- Colin Boyd
In Hollywood, it is celebrity which makes headlines, but what lasts longest in this industry is respect The key to respect is something nobody on Earth has the time or experience to analyze, but it is an easy thing to gauge: if you were at AMPAS’s tribute to legendary makeup artist Dick Smith, you saw respect in the eyes of the likes of Rick Baker, Linda Blair, and Hal Holbrook. This salute drew the newsworthy likes of J.J. Abrams and John Landis, but this was merely the audience. The great make-up artist Rick Baker moderated panels that included actor Linda Blair, recent Oscar-winner Greg Cannom, and a host of others who came to express their gratitude for this titan of make-up. You also saw a love for the art of makeup, and, indeed, love for the mastery of any art form, whether it be cinematic or otherwise. And you »
- firstname.lastname@example.org (Cameron Koller)
The work of Fangoria Hall Of Famer Dick Smith has been covered in the pages of Fango throughout the past 30 years (including a cover story on his work for The Hunger, pictured left on Fangoria #26), and on June 17th, Fango Fiends and Film Fans alike can attend a special celebration of the man and his work when The Academy of Motion Picture Arts and Sciences presents A Tribute to Dick Smith: The Godfather of Special Makeup Effects.
Our good friend Pam Koller sent over the full details on this star-studded presentation, which will feature an appearance by Dick Smith himself!
Hosted By Six-time Oscar® Winner For Makeup, Rick Baker
Robert De Niro’s Mohawk in “Taxi Driver,” Linda Blair’s satanic transformation in “The Exorcist,” Marlon Brando’s jowls in “The Godfather” and F. Murray Abraham’s deterioration in “Amadeus” all have one artistic hand in common, that of the makeup effects master Dick Smith. »
- email@example.com (James Zahn)
At today's World Copyright Summit, director Milos Forman (One Flew Over The Cukoo's Nest, Amadeus) blasted individuals who pirate movies via the web, saying they aren't engaging in democratic or capitalistic enterprise. What they're "really doing is promoting a communist ideology," he said. Forman was the keynote speaker at the summit, which (as the name implies) focuses on protecting creators' rights. Piracy was a huge topic at the event, and Forman blasted the ethos behind it. "Pirates also think everything on the Internet should be free," he said. "But that is like going into a department store or supermarket, and just because you got a shopping basket for free, everything in the basket should be free, too." Ok, that's boilerplate (and quite legit) anti-piracy screed. It's the Communism comment (and the opportunity it affords to mention some of Forman's rarely discussed older movies) that is interesting. After his breakthrough film »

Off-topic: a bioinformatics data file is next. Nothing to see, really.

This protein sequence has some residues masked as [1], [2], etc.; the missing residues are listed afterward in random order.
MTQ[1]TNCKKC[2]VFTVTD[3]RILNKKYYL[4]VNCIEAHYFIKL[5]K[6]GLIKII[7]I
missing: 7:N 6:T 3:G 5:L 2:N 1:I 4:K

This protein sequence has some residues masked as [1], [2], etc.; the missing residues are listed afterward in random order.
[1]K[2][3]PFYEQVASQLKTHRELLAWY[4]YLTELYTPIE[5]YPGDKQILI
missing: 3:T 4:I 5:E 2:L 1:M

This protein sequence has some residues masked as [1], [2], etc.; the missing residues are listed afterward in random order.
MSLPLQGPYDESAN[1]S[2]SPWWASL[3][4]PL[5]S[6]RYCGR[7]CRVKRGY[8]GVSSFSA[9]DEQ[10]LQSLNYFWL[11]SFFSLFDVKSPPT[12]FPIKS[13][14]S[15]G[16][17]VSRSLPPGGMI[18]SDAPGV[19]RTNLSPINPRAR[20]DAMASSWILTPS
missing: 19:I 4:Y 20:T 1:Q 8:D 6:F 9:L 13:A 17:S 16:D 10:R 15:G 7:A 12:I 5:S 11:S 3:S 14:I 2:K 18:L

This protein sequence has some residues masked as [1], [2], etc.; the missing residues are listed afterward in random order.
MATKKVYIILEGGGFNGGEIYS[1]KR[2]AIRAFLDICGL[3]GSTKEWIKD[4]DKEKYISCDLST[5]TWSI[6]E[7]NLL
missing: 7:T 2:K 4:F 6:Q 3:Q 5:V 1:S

- Russ Fischer
The Academy of Motion Picture Arts and Sciences has announced the June events for Los Angeles. For tickets and more info visit www.oscars.org
2008-2009 Contemporary Documentaries
Wednesday, June 3, at 7 p.m. at the Linwood Dunn TheaterThe Academy’s free 2008-2009 Contemporary Documentary series closes with screenings of “Salim Baba,” “Please Vote for Me” and “My Kid Could Paint That.”
Wednesday evenings, through June 3, at 7 p.m. Doors open at 6 p.m.
Linwood Dunn Theater
1313 Vine Street
Hollywood, CA 90028
All seating is unreserved.
Admission is free.
“Gunga Din” (1939) – How Did They Do That?
Friday, June 12, at 7:30 p.m. at the Samuel Goldwyn TheaterOscar winners Ben Burtt and Craig Barron discuss the “1939 state-of-the-art” sound and visual effects of “Gunga Din,” followed by a screening of the classic George Stevens’ adventure film.
Samuel Goldwyn Theater
8949 Wilshire Boulevard
Beverly Hills, CA 90211
Doors at 6:30 p.m.
All seating is unreserved. »
- firstname.lastname@example.org (Cinema Retro)
Note: This year's Imats Sunday session will open later, at 10 a.m. on Sunday, June 21. Special make-up effects artist Greg Cannom and global talent agent Timothy Priano will be keynote speakers at the 2009 International Make-Up Artist Trade Show, which also hosts a fashion show and Star Trek panel. And in honor of Father.s Day, Imats is giving away a TV and Blu-ray Player and offering free admission for all dads. Imats will be held June 20-21 at the Pasadena Convention Center in Los Angeles and is open to the public.Other guest speakers include Oscar®-winning make-up artist Dick Smith, whose film credits include Amadeus, The Godfather, The Exorcist and Taxi Driver; artists including Joel Harlow and Barney Burman discussing their work on the new Star Trek film; and Nolan Robert, the winner of last season.s make-up reality show Blush: The Search for the Next Great Makeup Artist. »